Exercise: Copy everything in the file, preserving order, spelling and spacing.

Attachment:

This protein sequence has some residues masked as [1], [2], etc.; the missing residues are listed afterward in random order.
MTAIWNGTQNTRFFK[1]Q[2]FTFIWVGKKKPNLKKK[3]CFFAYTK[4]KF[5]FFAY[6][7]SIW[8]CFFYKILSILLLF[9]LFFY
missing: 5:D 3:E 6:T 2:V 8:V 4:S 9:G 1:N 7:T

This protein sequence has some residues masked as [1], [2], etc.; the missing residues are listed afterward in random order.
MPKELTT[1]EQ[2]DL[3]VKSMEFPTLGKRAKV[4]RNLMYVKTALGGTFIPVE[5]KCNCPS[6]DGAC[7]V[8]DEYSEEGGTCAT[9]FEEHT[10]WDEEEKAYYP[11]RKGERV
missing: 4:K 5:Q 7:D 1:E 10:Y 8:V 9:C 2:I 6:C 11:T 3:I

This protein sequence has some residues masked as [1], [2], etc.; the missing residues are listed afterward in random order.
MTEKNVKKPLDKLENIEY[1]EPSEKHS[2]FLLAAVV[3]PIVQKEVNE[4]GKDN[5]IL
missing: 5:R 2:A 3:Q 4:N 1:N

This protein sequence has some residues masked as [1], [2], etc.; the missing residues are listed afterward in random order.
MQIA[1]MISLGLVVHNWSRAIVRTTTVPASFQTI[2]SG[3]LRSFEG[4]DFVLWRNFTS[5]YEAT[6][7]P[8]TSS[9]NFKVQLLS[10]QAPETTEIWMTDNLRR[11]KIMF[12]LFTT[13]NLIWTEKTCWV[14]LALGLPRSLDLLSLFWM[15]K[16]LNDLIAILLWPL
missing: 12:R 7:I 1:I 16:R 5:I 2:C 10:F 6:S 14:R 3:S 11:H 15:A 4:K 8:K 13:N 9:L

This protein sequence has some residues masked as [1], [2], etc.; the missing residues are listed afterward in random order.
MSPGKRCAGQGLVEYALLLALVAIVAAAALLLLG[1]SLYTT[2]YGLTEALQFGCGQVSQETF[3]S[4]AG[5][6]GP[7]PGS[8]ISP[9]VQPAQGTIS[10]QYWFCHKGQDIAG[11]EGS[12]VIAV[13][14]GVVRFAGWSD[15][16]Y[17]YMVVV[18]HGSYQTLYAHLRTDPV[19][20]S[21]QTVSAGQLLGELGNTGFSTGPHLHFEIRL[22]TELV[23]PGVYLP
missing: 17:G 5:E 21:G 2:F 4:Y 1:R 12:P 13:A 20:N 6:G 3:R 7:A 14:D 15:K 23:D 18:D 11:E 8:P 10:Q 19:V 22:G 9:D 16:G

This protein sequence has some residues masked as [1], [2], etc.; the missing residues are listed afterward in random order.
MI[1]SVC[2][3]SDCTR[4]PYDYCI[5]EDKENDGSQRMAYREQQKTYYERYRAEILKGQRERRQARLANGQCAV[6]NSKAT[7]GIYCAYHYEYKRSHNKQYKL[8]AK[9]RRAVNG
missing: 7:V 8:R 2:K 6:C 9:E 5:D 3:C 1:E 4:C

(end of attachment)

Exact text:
This protein sequence has some residues masked as [1], [2], etc.; the missing residues are listed afterward in random order.
MTAIWNGTQNTRFFK[1]Q[2]FTFIWVGKKKPNLKKK[3]CFFAYTK[4]KF[5]FFAY[6][7]SIW[8]CFFYKILSILLLF[9]LFFY
missing: 5:D 3:E 6:T 2:V 8:V 4:S 9:G 1:N 7:T

This protein sequence has some residues masked as [1], [2], etc.; the missing residues are listed afterward in random order.
MPKELTT[1]EQ[2]DL[3]VKSMEFPTLGKRAKV[4]RNLMYVKTALGGTFIPVE[5]KCNCPS[6]DGAC[7]V[8]DEYSEEGGTCAT[9]FEEHT[10]WDEEEKAYYP[11]RKGERV
missing: 4:K 5:Q 7:D 1:E 10:Y 8:V 9:C 2:I 6:C 11:T 3:I

This protein sequence has some residues masked as [1], [2], etc.; the missing residues are listed afterward in random order.
MTEKNVKKPLDKLENIEY[1]EPSEKHS[2]FLLAAVV[3]PIVQKEVNE[4]GKDN[5]IL
missing: 5:R 2:A 3:Q 4:N 1:N

This protein sequence has some residues masked as [1], [2], etc.; the missing residues are listed afterward in random order.
MQIA[1]MISLGLVVHNWSRAIVRTTTVPASFQTI[2]SG[3]LRSFEG[4]DFVLWRNFTS[5]YEAT[6][7]P[8]TSS[9]NFKVQLLS[10]QAPETTEIWMTDNLRR[11]KIMF[12]LFTT[13]NLIWTEKTCWV[14]LALGLPRSLDLLSLFWM[15]K[16]LNDLIAILLWPL
missing: 12:R 7:I 1:I 16:R 5:I 2:C 10:F 6:S 14:R 3:S 11:H 15:A 4:K 8:K 13:N 9:L

This protein sequence has some residues masked as [1], [2], etc.; the missing residues are listed afterward in random order.
MSPGKRCAGQGLVEYALLLALVAIVAAAALLLLG[1]SLYTT[2]YGLTEALQFGCGQVSQETF[3]S[4]AG[5][6]GP[7]PGS[8]ISP[9]VQPAQGTIS[10]QYWFCHKGQDIAG[11]EGS[12]VIAV[13][14]GVVRFAGWSD[15][16]Y[17]YMVVV[18]HGSYQTLYAHLRTDPV[19][20]S[21]QTVSAGQLLGELGNTGFSTGPHLHFEIRL[22]TELV[23]PGVYLP
missing: 17:G 5:E 21:G 2:F 4:Y 1:R 12:P 13:A 20:N 6:G 3:R 7:A 14:D 15:K 23:D 18:D 11:E 8:P 10:Q 19:V 22:G 9:D 16:G

This protein sequence has some residues masked as [1], [2], etc.; the missing residues are listed afterward in random order.
MI[1]SVC[2][3]SDCTR[4]PYDYCI[5]EDKENDGSQRMAYREQQKTYYERYRAEILKGQRERRQARLANGQCAV[6]NSKAT[7]GIYCAYHYEYKRSHNKQYKL[8]AK[9]RRAVNG
missing: 7:V 8:R 2:K 6:C 9:E 5:D 3:C 1:E 4:C